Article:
Scientist have solved the mystery of how crested pigeons create an alarm without using their voice to prompt other birds to flee danger.
Researchers have long suspected that some pigeons raise an alarm using their wings. But new research from The Australian National University (ANU) has for the first time discovered the crested pigeon uses a modified feather to sound the alarm.
Postdoctoral Fellow Dr Trevor Murray from the ANU Research School of Biology said the modified feather, the 8th primary, which is unusually narrow, produces the high note of the alarm which prompts other pigeons to flee danger.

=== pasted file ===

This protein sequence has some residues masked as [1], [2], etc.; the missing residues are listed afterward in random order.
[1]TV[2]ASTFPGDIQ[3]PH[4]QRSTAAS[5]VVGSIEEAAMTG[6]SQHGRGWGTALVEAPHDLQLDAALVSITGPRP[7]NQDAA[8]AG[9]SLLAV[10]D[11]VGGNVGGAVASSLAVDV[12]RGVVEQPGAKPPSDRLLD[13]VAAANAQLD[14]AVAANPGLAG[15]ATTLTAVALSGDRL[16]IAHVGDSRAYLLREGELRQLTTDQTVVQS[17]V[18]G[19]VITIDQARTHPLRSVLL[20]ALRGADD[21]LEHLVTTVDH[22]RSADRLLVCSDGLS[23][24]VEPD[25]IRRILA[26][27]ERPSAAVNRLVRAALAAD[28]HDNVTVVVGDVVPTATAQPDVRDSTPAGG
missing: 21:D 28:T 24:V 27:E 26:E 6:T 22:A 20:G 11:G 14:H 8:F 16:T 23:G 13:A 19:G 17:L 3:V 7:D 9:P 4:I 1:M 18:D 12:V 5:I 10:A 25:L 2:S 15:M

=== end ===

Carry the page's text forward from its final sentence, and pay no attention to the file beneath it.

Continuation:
"The unusual feather appears not only to have evolved for sound production, but it is also necessary for other crested pigeons to treat the sound as an alarm," said Dr Murray.
"The 8th primary feather is half the width of neighbouring feathers, which is unusual even among related species."
Dr Murray said this non-vocal alarm was reliable and the only way it could be produced is when a pigeon flees.
"The acoustic features which identify the alarm are the result of birds trying to escape danger. They flap their wings faster and produce a faster, louder sound when fleeing," Dr Murray said.
"Together these findings tell us that this sound is a signal, rather than a cue of danger, and it is an innately reliable one since the act of fleeing itself produces the alarm."
The research was published in the journal Current Biology.